Archetypes for Driving Change in the Classroom
Reviewed by Megan Balduf
The longer I teach, the more I find myself in positions where I have influence over decisions at various levels: department, school, system. Most of that influence has been unintentional.
It’s been a combination of my extensive experiences, being in the right place at the right time, knowing people who, as Lin Manuel Miranda put it, are “in the room where it happens.”
That’s what drew me to Ashley Lamb-Sinclair’s From Underestimated to Unstoppable. In the last few years, I’ve tried to manufacture situations where I can generate change more purposefully. As the author notes, “If you aren’t the one to create the change you hope to see, then who is?” (10).
Going beyond the usual personality test
In her book Lamb-Sinclair identifies eight archetypes associated with change-making. I’ll be honest, between the title and the cover, I expected the text to open with a magazine-style personality test guaranteed to find your archetype!
While that wasn’t in the book, the text offers a number of similar items: archetype descriptions with a Likert scale, scenarios with archetype responses, archetypes sorted by shared characteristics. Additionally, Lamb-Sinclair channels Walt Whitman in acknowledging we all have some aspect of all the archetypes.
While one measure identified me as The Diplomat and another as The Storyteller, the piece that really helped me was Lamb-Sinclair’s in-depth exploration of each archetype. She spends the majority of the book providing explanations of what each archetype looks like and showcasing successful examples.
More clarity for the change-maker
Not only are the in-depth looks at each archetype helpful in recognizing oneself, seeing the different ways people can tap into their strengths to encourage change can make doing so less intimidating. I see this text as beneficial particularly to those whose path to change is not clear – those teachers and school leaders who know things can be better but aren’t sure what to do first.
The in-depth explanations Lamb-Sinclair provides include examples of how each archetype leads, the kinds of people they should look to for support, and what types of challenges they can expect to encounter. The beauty of these is their adaptability.
For example, one of my archetypes “leads through passionate defense of a cause” (36): this can work in any venue! One doesn’t need to be in the classroom or even a school system to see themselves in this kind of description. Being aware at the start of who to turn to and what obstacles (in the form of kinds of people, behaviors, or even structural roadblocks) may be in the way can save a change-maker valuable time and energy.
Actualizing your archetype
Throughout the text, Lamb-Sinclair asks readers to consider themselves as characters in the story of the change they want to make, so it only seems appropriate that her book finishes with chapters about your story’s plot (moving forward), setting (positioning yourself), and conflict or plot twists. These chapters dovetail with the next steps you can take once you’ve identified your archetype.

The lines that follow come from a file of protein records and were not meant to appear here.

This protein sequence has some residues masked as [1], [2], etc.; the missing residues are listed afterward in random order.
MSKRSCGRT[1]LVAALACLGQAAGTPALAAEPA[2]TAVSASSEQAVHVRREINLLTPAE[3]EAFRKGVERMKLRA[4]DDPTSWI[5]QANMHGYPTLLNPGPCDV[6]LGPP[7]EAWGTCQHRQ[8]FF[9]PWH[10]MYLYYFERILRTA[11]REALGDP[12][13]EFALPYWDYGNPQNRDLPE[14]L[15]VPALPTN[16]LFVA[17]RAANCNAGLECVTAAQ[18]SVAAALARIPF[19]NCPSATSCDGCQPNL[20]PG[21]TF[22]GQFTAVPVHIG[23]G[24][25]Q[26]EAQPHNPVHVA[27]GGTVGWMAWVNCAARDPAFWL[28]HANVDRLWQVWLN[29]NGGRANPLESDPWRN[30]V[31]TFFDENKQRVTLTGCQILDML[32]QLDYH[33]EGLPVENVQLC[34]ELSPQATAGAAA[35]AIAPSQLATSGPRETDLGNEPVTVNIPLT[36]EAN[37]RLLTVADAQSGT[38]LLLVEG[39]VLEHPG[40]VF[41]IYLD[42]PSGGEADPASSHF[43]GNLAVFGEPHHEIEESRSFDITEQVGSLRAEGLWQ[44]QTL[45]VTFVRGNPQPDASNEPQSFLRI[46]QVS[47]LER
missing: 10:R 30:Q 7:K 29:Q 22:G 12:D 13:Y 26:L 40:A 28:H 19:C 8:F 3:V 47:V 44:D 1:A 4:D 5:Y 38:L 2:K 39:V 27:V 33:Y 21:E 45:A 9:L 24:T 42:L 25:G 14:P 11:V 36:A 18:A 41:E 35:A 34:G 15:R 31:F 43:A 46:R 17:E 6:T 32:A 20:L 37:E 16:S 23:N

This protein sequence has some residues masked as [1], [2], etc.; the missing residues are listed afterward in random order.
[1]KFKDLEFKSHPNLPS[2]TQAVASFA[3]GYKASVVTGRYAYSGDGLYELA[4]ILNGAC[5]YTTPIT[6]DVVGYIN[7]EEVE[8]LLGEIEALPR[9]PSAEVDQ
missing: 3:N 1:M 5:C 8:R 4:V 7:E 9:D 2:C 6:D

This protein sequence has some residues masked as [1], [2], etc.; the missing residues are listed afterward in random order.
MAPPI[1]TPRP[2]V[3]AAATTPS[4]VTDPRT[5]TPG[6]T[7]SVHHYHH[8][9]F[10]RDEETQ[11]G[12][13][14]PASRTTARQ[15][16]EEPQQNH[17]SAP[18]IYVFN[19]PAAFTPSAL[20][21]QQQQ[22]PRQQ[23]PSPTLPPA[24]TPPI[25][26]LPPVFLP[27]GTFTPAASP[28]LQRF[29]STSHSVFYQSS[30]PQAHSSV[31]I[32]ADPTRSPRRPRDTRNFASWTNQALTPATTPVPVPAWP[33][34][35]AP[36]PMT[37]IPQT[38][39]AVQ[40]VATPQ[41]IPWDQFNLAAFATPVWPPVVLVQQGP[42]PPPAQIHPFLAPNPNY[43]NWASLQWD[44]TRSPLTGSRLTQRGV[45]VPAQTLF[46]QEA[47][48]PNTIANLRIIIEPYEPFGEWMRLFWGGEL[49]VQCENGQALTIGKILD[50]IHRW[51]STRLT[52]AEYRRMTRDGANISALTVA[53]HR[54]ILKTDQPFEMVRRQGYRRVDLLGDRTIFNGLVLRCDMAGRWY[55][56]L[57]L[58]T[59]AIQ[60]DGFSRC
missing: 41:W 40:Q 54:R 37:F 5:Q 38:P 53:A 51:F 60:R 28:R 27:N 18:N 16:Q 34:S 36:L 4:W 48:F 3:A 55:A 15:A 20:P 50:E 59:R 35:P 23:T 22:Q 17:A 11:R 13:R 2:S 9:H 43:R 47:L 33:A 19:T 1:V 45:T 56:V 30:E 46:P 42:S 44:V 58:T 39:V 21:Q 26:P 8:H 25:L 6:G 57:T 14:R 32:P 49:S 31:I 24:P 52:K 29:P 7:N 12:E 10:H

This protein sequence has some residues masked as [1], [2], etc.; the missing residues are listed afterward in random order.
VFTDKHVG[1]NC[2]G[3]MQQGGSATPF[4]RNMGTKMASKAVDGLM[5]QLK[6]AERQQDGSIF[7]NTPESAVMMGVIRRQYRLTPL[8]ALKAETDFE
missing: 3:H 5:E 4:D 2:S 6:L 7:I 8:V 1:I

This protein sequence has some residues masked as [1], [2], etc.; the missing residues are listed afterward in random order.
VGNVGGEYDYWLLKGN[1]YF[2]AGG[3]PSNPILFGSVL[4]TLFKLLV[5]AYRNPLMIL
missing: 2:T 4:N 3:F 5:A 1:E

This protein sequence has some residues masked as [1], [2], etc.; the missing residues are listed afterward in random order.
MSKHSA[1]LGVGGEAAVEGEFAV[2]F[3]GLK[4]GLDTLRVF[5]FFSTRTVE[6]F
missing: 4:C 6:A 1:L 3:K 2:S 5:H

For plot, Lamb-Sinclair suggests tapping into what drives you and identifying what you want to do and what you hope to gain. Knowing these things can help you chart your course through your change story.
With setting, Lamb-Sinclair mentions two venues in which change-makers can operate: leverage and influence. Leverage points are those spaces where “opportunities lie to achieve a result,” (102) such as acquiring funding, piloting a program, and providing support for new adopters.
Lamb-Sinclair makes the point that, when it comes to change, influence is not the same as power or authority; it is an “indirect and often invisible” (114) guidance built into our relationships with others. Lamb-Sinclair suggests using our influence at those leverage points we feel comfortable with. So, for example, if you are a strong writer, offering to write the grant for program funding allows you to have influence over which grants are pursued.
Preparing for conflict
There is an entire chapter on responding to conflict, what kind of conflict you may encounter, and how to support yourself as you make your way through it. An overall strength of the text is the use of figures to illustrate concepts, and the chapter on conflict is where those figures shine. Each kind of conflict and support is explained and laid out in a quickly digestible, easy-to-understand figure.
If you’re in the middle of conflict and about to be derailed, the figures would provide a way to bounce back with (hopefully) minimal interruption to your change-making. Additionally, Lamb-Sinclair tackles what to do when you have a “plot twist” by laying out both “big-picture and right-now actions you plan to take” (121).
As you make your way through her text and are ready to tackle changes you wish to see, Lamb-Sinclair provides a step-by-step guide for “starting your change story right now” (124), including a series of prompts to help you determine what you want the outcome to be, how you’ll use leverage points effectively, who your stakeholders are (and what they’ll need to get on board), and how you’ll react to obstacles you’ll face.
Taking the time to consider all these issues upfront is intended to help smooth your path to the changes you’ll make. By helping you tap into your archetype, Ashley Lamb-Sinclair’s text helps set you up to make real changes in the lives around you.
Megan Balduf (@MBalduf) is a middle school English teacher with nineteen years’ experience. Being a classroom teacher was always her dream, and her experience allowed Megan to become a teacher leader, including being part of AMLE’s Teacher Leader Constituent Committee. Since entering the classroom, Megan has earned an MA in Gifted Education, an MA in English for Language Arts Teachers, and became a National Board Certified Teacher.